[Jure Spiler] was at a flea market and got himself a spectrophotometer — a device that measures absorbance and transmittance of light at different wavelengths. This particular model seems to be about 25 years old, and it’s controlled by a built-in keyboard and uses a graphical LCD to display collected data. That might have been acceptable when it was made, but it wasn’t enough for [Jure]. Since he wanted to plot the spectrophotometry data and be able to save it into a CSV file, hacking ensued.

He decided to tap into the the display communication lines. This 128×64 graphical display, PC-1206B, uses a 8-bit interface, so with a 16-channel logic analyzer, he could see the data being sent to the display. He even wrote decoder software – taking CSV files from the logic analyzer and using primitive optical recognition on the decoded pixels to determine the digits being shown, and drawing a nice wavelength to absorbance graph. From there, he set out to make a standalone device sniffing the data bus and creating a stream of data he could send to a computer for storage and processing.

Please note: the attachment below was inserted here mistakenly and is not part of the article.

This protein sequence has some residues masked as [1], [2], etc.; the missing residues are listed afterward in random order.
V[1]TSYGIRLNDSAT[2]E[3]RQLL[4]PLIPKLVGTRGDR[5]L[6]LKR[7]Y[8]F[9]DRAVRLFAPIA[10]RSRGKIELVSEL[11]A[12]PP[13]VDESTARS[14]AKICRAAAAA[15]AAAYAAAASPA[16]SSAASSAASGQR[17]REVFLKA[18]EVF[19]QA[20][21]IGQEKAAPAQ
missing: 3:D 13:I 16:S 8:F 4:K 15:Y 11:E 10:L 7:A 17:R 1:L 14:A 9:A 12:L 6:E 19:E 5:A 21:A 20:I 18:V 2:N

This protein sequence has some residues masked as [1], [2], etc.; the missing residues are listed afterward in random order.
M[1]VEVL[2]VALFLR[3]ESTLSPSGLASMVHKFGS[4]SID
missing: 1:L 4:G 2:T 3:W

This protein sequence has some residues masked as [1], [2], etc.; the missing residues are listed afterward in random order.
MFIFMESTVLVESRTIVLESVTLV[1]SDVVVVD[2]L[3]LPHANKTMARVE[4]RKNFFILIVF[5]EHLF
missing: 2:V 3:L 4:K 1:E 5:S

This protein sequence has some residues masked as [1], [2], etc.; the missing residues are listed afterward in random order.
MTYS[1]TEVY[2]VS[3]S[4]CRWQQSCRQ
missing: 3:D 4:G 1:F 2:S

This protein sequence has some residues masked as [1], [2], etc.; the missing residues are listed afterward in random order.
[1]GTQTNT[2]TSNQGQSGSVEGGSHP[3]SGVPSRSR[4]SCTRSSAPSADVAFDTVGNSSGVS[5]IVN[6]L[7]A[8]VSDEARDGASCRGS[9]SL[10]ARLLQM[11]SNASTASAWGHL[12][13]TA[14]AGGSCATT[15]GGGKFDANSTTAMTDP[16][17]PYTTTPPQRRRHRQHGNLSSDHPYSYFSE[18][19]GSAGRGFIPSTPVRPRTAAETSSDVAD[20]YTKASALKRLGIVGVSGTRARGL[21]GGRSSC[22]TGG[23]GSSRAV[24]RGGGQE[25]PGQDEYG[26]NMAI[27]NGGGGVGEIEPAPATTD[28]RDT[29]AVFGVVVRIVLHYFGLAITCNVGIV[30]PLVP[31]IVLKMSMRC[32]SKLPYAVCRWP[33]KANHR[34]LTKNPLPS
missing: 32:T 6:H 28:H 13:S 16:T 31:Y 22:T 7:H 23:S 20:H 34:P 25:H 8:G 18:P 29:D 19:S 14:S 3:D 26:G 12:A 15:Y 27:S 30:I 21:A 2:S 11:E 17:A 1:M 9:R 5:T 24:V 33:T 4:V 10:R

[Jure] stumbled into a roadblock, however, when he tried to use an Arduino for this task. Even using a sped-up GPIO library (as opposed to notoriously inefficient digitalRead), he couldn’t get a readout frequency higher than 80 KHz – with the required IO readout rate deemed as 1 MHz, something else would be called for. We do wonder if something like RP2040 with its PIO machinery would be better for making such captures.

At that point, however, he found out that there’s undocumented serial output on one of the pins of the spectrophotometer’s expansion port, and is currently investigating that, having shelved the LCD sniffing direction. Nevertheless, this serves as yet another example for us, for those times when an LCD connection is all that we can make use of.


We’ve seen hackers sniff LCD interfaces to get data from reflow ovens, take screenshots from Game Boys and even equip them with HDMI and VGA ports afterwards. With a skill like this, you can even give a new life to a vintage calculator with a decayed display! Got an LCD-equipped device but unsure about which specific controller it uses? We’ve talked about that!


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